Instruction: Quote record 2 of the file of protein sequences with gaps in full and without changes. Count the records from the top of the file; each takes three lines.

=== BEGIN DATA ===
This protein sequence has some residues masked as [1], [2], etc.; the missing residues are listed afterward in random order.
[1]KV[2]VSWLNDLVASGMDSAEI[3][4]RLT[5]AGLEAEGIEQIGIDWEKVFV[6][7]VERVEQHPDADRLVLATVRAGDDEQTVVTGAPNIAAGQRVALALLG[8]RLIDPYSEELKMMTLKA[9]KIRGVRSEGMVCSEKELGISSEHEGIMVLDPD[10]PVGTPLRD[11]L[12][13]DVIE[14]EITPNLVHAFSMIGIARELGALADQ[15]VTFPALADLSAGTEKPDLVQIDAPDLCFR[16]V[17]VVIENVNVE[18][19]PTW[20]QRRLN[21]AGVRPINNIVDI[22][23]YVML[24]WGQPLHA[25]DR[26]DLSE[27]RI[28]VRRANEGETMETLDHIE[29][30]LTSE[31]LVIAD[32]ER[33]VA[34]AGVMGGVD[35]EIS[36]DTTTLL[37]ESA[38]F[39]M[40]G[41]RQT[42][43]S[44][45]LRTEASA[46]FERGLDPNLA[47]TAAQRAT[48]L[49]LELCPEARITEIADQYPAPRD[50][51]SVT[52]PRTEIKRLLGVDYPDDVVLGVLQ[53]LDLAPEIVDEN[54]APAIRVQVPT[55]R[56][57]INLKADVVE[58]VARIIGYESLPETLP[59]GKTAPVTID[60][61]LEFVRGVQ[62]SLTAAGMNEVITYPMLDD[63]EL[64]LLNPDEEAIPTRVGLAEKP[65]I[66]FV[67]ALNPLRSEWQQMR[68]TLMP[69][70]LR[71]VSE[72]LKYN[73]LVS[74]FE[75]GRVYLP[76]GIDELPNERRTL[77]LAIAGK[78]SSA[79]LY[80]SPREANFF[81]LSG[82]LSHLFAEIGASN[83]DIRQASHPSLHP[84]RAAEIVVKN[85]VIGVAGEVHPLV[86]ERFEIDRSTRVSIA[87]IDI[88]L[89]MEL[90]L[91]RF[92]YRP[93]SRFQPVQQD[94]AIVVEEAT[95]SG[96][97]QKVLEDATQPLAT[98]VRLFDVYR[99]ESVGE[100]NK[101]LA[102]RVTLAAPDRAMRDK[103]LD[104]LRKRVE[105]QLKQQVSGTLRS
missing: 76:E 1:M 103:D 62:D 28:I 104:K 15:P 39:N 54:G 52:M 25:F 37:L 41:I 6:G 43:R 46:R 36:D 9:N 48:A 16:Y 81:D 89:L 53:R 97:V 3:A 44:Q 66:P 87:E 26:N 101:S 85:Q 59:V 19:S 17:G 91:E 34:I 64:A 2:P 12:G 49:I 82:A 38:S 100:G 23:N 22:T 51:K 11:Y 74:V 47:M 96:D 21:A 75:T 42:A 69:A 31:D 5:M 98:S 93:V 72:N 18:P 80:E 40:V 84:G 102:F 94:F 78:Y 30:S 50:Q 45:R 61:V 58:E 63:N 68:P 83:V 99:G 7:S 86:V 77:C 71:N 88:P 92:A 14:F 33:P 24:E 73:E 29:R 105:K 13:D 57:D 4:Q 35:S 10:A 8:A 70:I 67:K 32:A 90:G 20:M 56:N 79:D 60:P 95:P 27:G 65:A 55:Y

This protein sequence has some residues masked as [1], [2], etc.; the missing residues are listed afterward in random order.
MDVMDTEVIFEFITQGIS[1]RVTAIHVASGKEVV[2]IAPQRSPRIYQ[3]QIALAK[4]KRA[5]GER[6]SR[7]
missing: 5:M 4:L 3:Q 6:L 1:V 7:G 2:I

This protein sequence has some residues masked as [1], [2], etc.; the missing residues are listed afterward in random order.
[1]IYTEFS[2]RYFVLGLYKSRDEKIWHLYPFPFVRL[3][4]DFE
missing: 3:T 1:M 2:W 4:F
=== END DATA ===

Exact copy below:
This protein sequence has some residues masked as [1], [2], etc.; the missing residues are listed afterward in random order.
MDVMDTEVIFEFITQGIS[1]RVTAIHVASGKEVV[2]IAPQRSPRIYQ[3]QIALAK[4]KRA[5]GER[6]SR[7]
missing: 5:M 4:L 3:Q 6:L 1:V 7:G 2:I